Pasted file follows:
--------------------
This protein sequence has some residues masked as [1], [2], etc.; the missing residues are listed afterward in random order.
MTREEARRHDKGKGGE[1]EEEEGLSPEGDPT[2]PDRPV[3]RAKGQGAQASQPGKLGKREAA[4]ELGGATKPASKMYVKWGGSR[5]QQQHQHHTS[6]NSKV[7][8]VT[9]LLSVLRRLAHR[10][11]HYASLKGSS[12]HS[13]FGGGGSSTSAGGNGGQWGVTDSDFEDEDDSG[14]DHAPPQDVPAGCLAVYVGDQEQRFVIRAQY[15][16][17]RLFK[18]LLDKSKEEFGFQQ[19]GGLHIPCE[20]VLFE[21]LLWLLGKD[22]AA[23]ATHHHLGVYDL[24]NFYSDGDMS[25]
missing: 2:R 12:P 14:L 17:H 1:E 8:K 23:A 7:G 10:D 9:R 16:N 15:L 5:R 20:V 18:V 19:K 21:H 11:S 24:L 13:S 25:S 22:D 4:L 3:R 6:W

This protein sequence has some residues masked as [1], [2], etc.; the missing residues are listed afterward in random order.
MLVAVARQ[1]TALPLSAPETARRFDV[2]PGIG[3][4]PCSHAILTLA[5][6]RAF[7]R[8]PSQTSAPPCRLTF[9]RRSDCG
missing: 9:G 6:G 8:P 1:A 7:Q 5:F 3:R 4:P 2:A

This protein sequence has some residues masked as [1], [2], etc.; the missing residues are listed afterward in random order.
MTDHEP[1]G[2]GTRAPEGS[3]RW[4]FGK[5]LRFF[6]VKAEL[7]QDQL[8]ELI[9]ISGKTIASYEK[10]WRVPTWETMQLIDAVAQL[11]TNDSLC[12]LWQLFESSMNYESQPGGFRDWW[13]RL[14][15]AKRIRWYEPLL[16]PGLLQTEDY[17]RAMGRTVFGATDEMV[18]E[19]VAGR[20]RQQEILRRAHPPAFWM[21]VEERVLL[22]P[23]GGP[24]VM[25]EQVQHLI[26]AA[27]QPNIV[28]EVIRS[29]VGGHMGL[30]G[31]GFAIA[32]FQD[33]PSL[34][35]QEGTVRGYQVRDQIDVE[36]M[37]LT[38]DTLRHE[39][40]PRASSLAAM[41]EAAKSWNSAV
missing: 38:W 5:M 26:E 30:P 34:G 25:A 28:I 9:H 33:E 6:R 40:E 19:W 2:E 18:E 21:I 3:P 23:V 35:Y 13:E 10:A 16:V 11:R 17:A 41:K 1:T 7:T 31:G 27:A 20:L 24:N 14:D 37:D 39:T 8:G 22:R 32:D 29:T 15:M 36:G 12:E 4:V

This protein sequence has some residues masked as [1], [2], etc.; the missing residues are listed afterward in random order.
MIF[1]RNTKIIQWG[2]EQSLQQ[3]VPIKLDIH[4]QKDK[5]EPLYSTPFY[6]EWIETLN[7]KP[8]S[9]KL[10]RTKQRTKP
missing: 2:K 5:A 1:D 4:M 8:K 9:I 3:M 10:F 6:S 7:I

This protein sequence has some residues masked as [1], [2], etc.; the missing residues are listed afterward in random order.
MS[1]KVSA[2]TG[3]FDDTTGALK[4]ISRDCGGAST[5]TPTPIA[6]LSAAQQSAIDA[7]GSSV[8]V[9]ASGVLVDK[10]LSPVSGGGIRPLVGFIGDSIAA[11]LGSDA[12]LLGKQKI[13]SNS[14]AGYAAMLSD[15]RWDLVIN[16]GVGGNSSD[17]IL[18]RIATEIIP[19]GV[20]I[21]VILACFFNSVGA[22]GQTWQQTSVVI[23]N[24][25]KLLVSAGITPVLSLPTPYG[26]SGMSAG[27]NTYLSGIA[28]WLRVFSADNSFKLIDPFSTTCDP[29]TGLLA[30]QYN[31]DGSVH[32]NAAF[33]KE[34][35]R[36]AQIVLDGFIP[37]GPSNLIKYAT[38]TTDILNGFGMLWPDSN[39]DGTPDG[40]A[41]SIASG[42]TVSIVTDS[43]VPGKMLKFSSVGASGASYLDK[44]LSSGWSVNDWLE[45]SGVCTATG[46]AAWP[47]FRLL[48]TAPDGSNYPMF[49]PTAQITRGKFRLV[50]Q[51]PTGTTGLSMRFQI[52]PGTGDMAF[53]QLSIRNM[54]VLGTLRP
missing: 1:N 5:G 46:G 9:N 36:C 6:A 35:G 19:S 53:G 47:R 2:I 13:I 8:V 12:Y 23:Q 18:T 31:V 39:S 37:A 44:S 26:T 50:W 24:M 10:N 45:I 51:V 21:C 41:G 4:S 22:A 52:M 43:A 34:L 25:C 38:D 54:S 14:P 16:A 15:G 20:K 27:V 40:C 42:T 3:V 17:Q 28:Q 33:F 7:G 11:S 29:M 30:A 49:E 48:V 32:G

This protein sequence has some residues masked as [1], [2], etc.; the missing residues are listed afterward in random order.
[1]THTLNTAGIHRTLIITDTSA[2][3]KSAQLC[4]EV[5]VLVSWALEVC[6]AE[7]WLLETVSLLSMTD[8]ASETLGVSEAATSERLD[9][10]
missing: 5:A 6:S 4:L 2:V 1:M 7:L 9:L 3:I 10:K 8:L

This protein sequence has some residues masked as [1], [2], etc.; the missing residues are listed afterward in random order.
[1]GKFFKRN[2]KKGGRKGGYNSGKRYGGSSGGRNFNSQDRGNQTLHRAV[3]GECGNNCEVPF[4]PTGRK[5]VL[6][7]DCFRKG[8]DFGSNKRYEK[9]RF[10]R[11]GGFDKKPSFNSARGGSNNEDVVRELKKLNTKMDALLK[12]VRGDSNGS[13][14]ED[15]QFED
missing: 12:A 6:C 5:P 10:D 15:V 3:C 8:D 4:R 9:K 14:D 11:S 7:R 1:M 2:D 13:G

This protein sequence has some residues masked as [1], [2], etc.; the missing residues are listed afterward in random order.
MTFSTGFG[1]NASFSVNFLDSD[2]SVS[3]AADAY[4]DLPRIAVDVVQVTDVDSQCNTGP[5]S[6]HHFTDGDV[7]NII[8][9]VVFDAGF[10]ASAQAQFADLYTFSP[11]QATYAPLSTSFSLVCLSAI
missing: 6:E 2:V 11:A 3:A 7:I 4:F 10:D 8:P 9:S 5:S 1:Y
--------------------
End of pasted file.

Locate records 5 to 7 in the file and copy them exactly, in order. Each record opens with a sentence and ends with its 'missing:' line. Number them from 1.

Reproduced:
This protein sequence has some residues masked as [1], [2], etc.; the missing residues are listed afterward in random order.
MS[1]KVSA[2]TG[3]FDDTTGALK[4]ISRDCGGAST[5]TPTPIA[6]LSAAQQSAIDA[7]GSSV[8]V[9]ASGVLVDK[10]LSPVSGGGIRPLVGFIGDSIAA[11]LGSDA[12]LLGKQKI[13]SNS[14]AGYAAMLSD[15]RWDLVIN[16]GVGGNSSD[17]IL[18]RIATEIIP[19]GV[20]I[21]VILACFFNSVGA[22]GQTWQQTSVVI[23]N[24][25]KLLVSAGITPVLSLPTPYG[26]SGMSAG[27]NTYLSGIA[28]WLRVFSADNSFKLIDPFSTTCDP[29]TGLLA[30]QYN[31]DGSVH[32]NAAF[33]KE[34][35]R[36]AQIVLDGFIP[37]GPSNLIKYAT[38]TTDILNGFGMLWPDSN[39]DGTPDG[40]A[41]SIASG[42]TVSIVTDS[43]VPGKMLKFSSVGASGASYLDK[44]LSSGWSVNDWLE[45]SGVCTATG[46]AAWP[47]FRLL[48]TAPDGSNYPMF[49]PTAQITRGKFRLV[50]Q[51]PTGTTGLSMRFQI[52]PGTGDMAF[53]QLSIRNM[54]VLGTLRP
missing: 1:N 5:G 46:G 9:N 36:C 6:A 35:G 19:S 53:G 47:R 2:I 13:I 8:V 12:Y 23:Q 18:T 31:V 39:S 37:A 44:S 26:T 50:W 24:M 10:N 45:I 51:V 21:C 41:G 4:S 22:A 52:M 43:A 34:L 25:C 38:D 54:S 14:P 16:A 15:G 20:K 27:V 40:C 42:T 3:V 17:Q 28:Q 33:F 7:G 11:S 29:M 30:A 49:E 48:V 32:G

This protein sequence has some residues masked as [1], [2], etc.; the missing residues are listed afterward in random order.
[1]THTLNTAGIHRTLIITDTSA[2][3]KSAQLC[4]EV[5]VLVSWALEVC[6]AE[7]WLLETVSLLSMTD[8]ASETLGVSEAATSERLD[9][10]
missing: 5:A 6:S 4:L 2:V 1:M 7:L 9:L 3:I 10:K 8:L

This protein sequence has some residues masked as [1], [2], etc.; the missing residues are listed afterward in random order.
[1]GKFFKRN[2]KKGGRKGGYNSGKRYGGSSGGRNFNSQDRGNQTLHRAV[3]GECGNNCEVPF[4]PTGRK[5]VL[6][7]DCFRKG[8]DFGSNKRYEK[9]RF[10]R[11]GGFDKKPSFNSARGGSNNEDVVRELKKLNTKMDALLK[12]VRGDSNGS[13][14]ED[15]QFED
missing: 12:A 6:C 5:P 10:D 15:V 3:C 8:D 4:R 9:K 14:D 11:S 7:R 1:M 2:D 13:G